Writing an internship resume can be tricky. First impressions matter and your resume is your introduction to the companies you’re looking to gain experience with.
Due to huge volumes of applications for each position, recruiters and hiring managers typically spend less than seven seconds on one resume. Therefore, as a candidate, it’s your responsibility to come up with ways to capture the attention of those reading your resume in those seven seconds.
Now you’re probably wondering, how can you do that? Let us answer that for you.
At Virtual Internships, we have worked with thousands of interns and host companies, and now we are sharing our six-step guide to writing the best internship resume. Plus, a shortcut to landing a remote internship that will set you apart.
First, let’s start with the basics.
What is an Internship Resume?
As the name suggests, an internship resume (or CV, if you’re reading this in the UK) is a document detailing your key skills and work experience to use when applying for an intern position.
Your internship resume has one goal: to land you an interview with the company or recruiter.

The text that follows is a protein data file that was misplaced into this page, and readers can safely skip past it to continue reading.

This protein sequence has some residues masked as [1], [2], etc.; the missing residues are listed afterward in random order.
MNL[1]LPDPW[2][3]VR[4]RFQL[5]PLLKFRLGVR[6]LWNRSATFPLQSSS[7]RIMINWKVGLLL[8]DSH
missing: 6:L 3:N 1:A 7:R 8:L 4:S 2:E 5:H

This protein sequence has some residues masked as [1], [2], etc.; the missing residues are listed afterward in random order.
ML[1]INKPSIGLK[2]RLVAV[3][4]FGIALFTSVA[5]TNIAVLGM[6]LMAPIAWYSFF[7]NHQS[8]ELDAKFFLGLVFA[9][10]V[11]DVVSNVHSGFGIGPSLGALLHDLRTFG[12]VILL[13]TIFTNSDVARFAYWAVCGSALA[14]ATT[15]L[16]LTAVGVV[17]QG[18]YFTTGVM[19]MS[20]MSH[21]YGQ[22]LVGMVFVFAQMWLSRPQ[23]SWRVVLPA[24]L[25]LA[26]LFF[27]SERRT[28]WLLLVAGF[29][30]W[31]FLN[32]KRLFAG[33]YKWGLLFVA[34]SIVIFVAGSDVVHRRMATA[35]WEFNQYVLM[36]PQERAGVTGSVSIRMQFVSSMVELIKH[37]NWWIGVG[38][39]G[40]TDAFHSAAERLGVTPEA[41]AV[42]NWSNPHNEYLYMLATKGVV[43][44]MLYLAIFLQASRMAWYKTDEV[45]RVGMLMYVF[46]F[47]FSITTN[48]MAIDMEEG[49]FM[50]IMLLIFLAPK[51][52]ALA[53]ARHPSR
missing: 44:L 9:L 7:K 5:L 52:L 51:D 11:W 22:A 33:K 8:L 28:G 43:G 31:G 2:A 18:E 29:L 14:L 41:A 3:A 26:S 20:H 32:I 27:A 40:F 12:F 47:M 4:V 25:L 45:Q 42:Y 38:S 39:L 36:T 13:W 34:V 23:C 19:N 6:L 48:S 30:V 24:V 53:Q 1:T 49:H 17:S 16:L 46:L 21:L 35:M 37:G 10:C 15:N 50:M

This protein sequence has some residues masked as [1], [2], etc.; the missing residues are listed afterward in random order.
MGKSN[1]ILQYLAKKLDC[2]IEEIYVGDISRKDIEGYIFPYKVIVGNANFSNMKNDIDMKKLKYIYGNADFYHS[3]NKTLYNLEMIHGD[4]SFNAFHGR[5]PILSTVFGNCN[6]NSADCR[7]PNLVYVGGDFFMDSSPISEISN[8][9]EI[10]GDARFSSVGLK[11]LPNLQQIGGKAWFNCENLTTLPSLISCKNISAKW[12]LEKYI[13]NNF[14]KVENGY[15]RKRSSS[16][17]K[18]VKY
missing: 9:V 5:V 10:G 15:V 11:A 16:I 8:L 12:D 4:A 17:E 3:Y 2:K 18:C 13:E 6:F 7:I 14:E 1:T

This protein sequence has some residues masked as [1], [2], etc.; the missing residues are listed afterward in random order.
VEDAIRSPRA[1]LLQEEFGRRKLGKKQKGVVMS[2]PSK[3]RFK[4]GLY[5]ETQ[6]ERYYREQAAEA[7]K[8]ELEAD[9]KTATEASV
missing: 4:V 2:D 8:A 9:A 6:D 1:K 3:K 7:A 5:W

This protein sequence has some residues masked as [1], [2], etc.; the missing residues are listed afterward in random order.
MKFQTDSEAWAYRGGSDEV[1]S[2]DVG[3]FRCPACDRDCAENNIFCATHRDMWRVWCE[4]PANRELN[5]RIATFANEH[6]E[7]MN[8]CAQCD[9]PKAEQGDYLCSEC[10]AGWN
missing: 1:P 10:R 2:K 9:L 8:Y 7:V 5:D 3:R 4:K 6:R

That’s why this is the perfect place to highlight how you can contribute to a company’s growth. Moreover, these resumes primarily focus on your skills, educational qualifications, and abilities.
6-Step Guide to Writing the Best Internship Resume
It’s common for students or recent graduates to have little experience to put on their resumes. However, when strategically planned, even a little of what you have can build a fantastic resume.
From coming up with sections to list on your resume to editing it in a way that will impress the hiring manager/recruiter, here’s how to create an eye-catching internship resume from scratch:
Step 1: Choose the Best Resume Structure
An internship resume does two things well: it includes all the necessary sections and has an organized structure.
We’ll get to the necessary sections next, but before filling out the bulk of your resume, it’s important to be set on your structure. An ideal internship resume can be organized in this order:
- Header with your contact information
- Resume objective that summarizes what you have to offer and what you’re looking for
- Education section that focuses on your academic performance
- Work experience section (paradoxical? Yes, but we’ll show you how to set this up for success)
- Skills section to list your more relevant abilities
- References (if applicable)
In addition to the above, your internship resume will undoubtedly be expanded by other details, including interests, certifications, hobbies, and more.
Step 2: Start with the Header